11. Interesting hair growth animation. You should try a wolfman with this! Bill Gaylord
  12. Hit a snag with patch count and limited computer resources. Experimented a bit with V11.0 and hair, but it's not quite ready for what I'm after. I have reworked a branch of my model to reduce patch count and increase leaf coverage at the same time. Here is an old branch with 2772 patches and 168 leaves: Here is the new branch with 1104 patches and 240 leaves: I basically reduced the patch count by replacing the leaf cluster stems with rendered lines. I further reduced the count by reducing the lathe cross section of the branch forms to 4. Thats a 60% reduction in
  13. Nice work. It's experiments like this that can lead can lead to some really innovative art. I certainly appreciate work like this which pushes the bounds. If you haven't seen it you should check out Stephen Bruce's aloe vera plant animation for some inspiration! Aloe Vera I think what you are doing will lead to more efficient ways to do a whole flower bed. Thanks for the help so far in developing the use of "hair" for leaves, too. Keep up the good work! Bill Gaylord
  14. Here is a zipped copy of the "Tube Monster" project so you can see how the model works. It's not very sophisticated and its range of motion is very limited in terms of bending (it can't curl around something like a tentacle), but even its limited motion can be used effectively in the right context. TubeMonster project file Still not as cool as the other monsters posted in this thread though. Nice work folks! How about some Frankenstein's monster like parts? Bill Gaylord
  15. This is cool! A "Build-a-Monster" kit! Here's a monster that is about as simple as they get: a tube! Give it some teeth an a victim and you have yourself a monster movie (albeit a short one). I can share a project of the model and rig. Tube of Death I want to redo this one from the pilot's viewpoint later. Bill Gaylord
  16. Nice work, John! Looks like a fun project. Cozy looking little prefabs! I think your client will be very pleased with these illustrations. My only suggestions (very minor): 1) Give the pool water at least a slight ripple. Looks a bit too much like (hard) glass. 2) I agree with Yves about needing just a touch of warmer light (not that I'm an expert by any stretch of the imagination!). Great work! I hope I can make the brownstones in my tree animation look half as good. Great job of landscaping too...love the trees and plants! Bill Gaylord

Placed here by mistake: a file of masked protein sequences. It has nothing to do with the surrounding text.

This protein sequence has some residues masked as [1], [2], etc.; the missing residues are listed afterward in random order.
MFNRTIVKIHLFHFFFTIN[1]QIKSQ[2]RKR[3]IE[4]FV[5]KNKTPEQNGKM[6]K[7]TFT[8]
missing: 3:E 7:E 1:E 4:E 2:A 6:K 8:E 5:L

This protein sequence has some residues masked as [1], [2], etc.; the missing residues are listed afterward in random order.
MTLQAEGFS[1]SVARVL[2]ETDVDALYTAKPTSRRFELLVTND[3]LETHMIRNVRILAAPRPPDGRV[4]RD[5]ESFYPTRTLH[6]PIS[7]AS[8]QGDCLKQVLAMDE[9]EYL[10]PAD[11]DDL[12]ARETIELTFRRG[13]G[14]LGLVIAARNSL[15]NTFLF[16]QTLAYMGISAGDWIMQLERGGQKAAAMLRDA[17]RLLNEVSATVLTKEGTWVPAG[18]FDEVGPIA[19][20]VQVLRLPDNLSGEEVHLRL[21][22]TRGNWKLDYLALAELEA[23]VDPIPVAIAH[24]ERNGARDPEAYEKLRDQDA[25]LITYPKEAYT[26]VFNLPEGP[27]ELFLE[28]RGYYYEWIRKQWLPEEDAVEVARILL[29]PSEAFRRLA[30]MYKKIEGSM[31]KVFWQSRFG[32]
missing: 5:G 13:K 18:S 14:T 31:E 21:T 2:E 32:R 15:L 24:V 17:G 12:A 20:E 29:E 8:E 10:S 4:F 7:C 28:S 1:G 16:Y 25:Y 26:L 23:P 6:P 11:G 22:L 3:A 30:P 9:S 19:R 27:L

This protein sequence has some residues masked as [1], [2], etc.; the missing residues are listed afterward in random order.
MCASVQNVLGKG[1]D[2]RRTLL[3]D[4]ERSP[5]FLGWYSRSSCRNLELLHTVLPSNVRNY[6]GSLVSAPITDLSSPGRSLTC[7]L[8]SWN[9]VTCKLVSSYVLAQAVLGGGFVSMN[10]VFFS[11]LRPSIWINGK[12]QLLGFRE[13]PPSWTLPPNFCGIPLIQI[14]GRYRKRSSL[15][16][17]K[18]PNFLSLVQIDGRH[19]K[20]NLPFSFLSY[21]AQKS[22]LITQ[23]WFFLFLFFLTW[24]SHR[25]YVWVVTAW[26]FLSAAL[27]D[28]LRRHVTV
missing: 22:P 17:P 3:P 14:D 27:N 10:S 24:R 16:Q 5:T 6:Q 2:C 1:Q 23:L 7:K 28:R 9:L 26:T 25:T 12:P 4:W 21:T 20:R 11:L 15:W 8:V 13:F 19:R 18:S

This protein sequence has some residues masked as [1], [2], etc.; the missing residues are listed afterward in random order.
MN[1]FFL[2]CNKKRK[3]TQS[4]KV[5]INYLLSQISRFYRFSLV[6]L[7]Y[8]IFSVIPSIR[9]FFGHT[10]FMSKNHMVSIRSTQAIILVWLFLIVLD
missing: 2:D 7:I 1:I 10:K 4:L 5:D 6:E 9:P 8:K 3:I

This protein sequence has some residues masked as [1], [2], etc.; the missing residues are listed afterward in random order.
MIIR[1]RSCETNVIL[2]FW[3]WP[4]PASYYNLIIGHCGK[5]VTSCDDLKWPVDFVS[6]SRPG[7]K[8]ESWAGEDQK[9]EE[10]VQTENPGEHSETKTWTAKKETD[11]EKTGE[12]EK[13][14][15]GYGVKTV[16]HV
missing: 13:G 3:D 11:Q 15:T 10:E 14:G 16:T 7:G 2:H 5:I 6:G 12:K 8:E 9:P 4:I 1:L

17. These are great!! Love the cloth tree! Great example of "things aren't quite what you expect". Very interesting adaptations of hair. I think we need a new contest category like, maybe, "The most unusually inventive things done with Animation Master". Or "Pushing the Bounds"... Very interesting work, John and Mark. Bill Gaylord
  18. Cool! Great looking toon trees! Nice to see that V11 has what we need for making windblown trees. Much better progress than I've made today. I've managed to crash V11b a number of times just during renders. Not sure what is happening. Did discover that the "leaf stretching" problem wasn't a problem when rendering in the Choreography. Then I tweaked the lighting setup and things started crashing. Wish me luck! Bill Gaylord
  19. Mark, Don't know if you read my latest post in the Animation Master discussions "Creating leaves with hair?", but I ran into a problem when using hair with my "growing stick" rig. The leaves follow the group if I rotate or move the stick, but if I use the pose slider that lengthens the stick the leaves don't follow. They simply stretch (even when rendered). Have you noticed any similar behavior? Got any ideas about how to avoid this or fix it? I have sent the project files to the Hash support folks, so I expect they will figure it out soon. Thanks! Bill Gaylord
  20. These are great! I think we are headed for some really fantastic animated plants. The next step would be adding dynamics to some of the outer branches to complete the wind effect. Very encouraging! Bill Gaylord
  21. That is very encouraging. I think there is a lot of potential here! How fast does in render? Bill Gaylord
  22. Just what I'm looking for! I'll have to learn how to do that. Nice work! Bill Gaylord
  23. Woweeee! !!! That must be a load of patches total, but looks fantastic! Let us know the patch count. My humble brownstone appartments are about 38,000 patches each (could likely be trimmed quite a bit as I put a lot of detail into things like the railings). But a whole city block! Wow! Love the "Metropolis" feel to it. Bill Gaylord
  24. Purchased SkyCast recently. Here is a test render using my brownstone apartment model. I'm realy pleased with the results. Look forward to seeing the trees in this light! Thanks to all who've helped so far! Bill Gaylord
  25. That is a very odd, but fascinating result. Reminds me of how molten glass behaves. A "failure" that could lead to something far more interesting! Bill Gaylord